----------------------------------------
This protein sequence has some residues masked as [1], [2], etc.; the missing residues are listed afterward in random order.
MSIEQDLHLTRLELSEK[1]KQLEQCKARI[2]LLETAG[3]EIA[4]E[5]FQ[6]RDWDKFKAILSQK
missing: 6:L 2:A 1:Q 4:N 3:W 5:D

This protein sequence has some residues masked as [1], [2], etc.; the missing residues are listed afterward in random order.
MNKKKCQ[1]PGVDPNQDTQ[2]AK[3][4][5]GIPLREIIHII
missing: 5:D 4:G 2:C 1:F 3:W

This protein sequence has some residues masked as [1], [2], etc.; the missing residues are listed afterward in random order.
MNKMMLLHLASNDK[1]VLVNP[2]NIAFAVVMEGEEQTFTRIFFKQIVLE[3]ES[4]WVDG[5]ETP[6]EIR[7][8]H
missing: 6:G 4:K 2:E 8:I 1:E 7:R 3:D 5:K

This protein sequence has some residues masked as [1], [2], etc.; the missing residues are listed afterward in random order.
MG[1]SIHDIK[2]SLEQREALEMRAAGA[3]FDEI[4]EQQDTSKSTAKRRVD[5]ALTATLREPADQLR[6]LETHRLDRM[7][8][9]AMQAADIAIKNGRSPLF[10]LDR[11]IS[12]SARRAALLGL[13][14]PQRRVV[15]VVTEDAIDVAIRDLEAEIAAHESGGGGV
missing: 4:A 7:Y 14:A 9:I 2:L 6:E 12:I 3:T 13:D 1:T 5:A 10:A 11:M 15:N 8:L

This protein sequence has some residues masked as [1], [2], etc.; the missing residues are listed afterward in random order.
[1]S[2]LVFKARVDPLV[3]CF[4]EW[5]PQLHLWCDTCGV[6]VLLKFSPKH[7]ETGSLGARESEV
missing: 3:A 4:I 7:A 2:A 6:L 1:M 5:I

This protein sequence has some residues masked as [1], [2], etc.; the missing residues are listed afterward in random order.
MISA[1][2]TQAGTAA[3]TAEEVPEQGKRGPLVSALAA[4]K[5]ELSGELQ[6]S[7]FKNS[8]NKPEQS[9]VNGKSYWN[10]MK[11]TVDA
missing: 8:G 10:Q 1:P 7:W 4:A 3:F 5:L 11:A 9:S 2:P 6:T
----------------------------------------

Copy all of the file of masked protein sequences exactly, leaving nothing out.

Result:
This protein sequence has some residues masked as [1], [2], etc.; the missing residues are listed afterward in random order.
MSIEQDLHLTRLELSEK[1]KQLEQCKARI[2]LLETAG[3]EIA[4]E[5]FQ[6]RDWDKFKAILSQK
missing: 6:L 2:A 1:Q 4:N 3:W 5:D

This protein sequence has some residues masked as [1], [2], etc.; the missing residues are listed afterward in random order.
MNKKKCQ[1]PGVDPNQDTQ[2]AK[3][4][5]GIPLREIIHII
missing: 5:D 4:G 2:C 1:F 3:W

This protein sequence has some residues masked as [1], [2], etc.; the missing residues are listed afterward in random order.
MNKMMLLHLASNDK[1]VLVNP[2]NIAFAVVMEGEEQTFTRIFFKQIVLE[3]ES[4]WVDG[5]ETP[6]EIR[7][8]H
missing: 6:G 4:K 2:E 8:I 1:E 7:R 3:D 5:K

This protein sequence has some residues masked as [1], [2], etc.; the missing residues are listed afterward in random order.
MG[1]SIHDIK[2]SLEQREALEMRAAGA[3]FDEI[4]EQQDTSKSTAKRRVD[5]ALTATLREPADQLR[6]LETHRLDRM[7][8][9]AMQAADIAIKNGRSPLF[10]LDR[11]IS[12]SARRAALLGL[13][14]PQRRVV[15]VVTEDAIDVAIRDLEAEIAAHESGGGGV
missing: 4:A 7:Y 14:A 9:I 2:L 6:E 12:I 3:T 13:D 1:T 5:A 10:A 11:M 15:N 8:L

This protein sequence has some residues masked as [1], [2], etc.; the missing residues are listed afterward in random order.
[1]S[2]LVFKARVDPLV[3]CF[4]EW[5]PQLHLWCDTCGV[6]VLLKFSPKH[7]ETGSLGARESEV
missing: 3:A 4:I 7:A 2:A 6:L 1:M 5:I

This protein sequence has some residues masked as [1], [2], etc.; the missing residues are listed afterward in random order.
MISA[1][2]TQAGTAA[3]TAEEVPEQGKRGPLVSALAA[4]K[5]ELSGELQ[6]S[7]FKNS[8]NKPEQS[9]VNGKSYWN[10]MK[11]TVDA
missing: 8:G 10:Q 1:P 7:W 4:A 3:F 5:L 11:A 9:S 2:P 6:T